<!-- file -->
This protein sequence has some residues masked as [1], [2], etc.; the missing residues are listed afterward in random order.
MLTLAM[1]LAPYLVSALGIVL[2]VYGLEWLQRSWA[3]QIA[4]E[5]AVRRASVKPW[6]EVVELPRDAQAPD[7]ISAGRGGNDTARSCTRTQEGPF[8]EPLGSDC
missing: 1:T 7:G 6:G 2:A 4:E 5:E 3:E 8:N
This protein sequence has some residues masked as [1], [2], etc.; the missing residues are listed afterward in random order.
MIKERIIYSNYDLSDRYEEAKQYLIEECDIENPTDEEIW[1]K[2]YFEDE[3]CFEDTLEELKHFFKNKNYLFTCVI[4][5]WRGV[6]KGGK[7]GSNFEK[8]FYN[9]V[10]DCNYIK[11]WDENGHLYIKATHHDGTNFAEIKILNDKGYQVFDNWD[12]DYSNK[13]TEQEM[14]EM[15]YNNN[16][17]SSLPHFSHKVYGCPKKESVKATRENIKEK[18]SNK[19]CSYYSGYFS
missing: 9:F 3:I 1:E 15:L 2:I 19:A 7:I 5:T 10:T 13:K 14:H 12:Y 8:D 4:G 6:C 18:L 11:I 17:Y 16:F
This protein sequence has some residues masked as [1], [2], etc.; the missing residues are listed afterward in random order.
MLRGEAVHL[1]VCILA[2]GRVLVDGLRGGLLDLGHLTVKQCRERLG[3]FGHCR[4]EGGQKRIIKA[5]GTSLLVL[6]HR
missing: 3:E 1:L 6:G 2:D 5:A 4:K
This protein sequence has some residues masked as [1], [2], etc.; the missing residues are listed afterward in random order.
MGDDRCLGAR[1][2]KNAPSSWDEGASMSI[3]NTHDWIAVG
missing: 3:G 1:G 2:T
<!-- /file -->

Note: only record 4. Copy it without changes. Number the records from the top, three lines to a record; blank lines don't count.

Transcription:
This protein sequence has some residues masked as [1], [2], etc.; the missing residues are listed afterward in random order.
MGDDRCLGAR[1][2]KNAPSSWDEGASMSI[3]NTHDWIAVG
missing: 3:G 1:G 2:T